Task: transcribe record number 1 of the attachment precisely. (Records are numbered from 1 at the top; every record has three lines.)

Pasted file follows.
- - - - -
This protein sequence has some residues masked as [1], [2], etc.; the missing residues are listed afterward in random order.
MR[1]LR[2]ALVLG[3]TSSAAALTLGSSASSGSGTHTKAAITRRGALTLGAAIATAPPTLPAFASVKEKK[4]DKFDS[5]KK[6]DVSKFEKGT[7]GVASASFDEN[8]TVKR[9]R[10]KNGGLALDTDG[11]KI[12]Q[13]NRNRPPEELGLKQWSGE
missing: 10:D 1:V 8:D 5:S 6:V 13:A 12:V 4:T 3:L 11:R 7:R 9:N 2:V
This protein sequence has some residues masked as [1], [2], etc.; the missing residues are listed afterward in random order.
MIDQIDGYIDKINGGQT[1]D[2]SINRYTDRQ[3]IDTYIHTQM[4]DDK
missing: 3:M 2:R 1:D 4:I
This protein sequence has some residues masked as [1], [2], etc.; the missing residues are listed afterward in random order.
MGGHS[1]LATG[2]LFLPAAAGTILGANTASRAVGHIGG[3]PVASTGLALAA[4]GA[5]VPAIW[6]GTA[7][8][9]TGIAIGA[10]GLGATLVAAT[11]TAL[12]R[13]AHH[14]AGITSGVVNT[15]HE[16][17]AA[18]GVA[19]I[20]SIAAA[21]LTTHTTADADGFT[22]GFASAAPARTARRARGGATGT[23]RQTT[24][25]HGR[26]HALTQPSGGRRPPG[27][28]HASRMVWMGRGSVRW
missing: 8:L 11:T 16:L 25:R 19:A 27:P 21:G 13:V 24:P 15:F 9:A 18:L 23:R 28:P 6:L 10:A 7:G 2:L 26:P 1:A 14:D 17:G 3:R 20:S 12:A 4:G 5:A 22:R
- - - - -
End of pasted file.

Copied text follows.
This protein sequence has some residues masked as [1], [2], etc.; the missing residues are listed afterward in random order.
MR[1]LR[2]ALVLG[3]TSSAAALTLGSSASSGSGTHTKAAITRRGALTLGAAIATAPPTLPAFASVKEKK[4]DKFDS[5]KK[6]DVSKFEKGT[7]GVASASFDEN[8]TVKR[9]R[10]KNGGLALDTDG[11]KI[12]Q[13]NRNRPPEELGLKQWSGE
missing: 10:D 1:V 8:D 5:S 6:V 13:A 12:V 4:T 3:L 11:R 7:R 9:N 2:V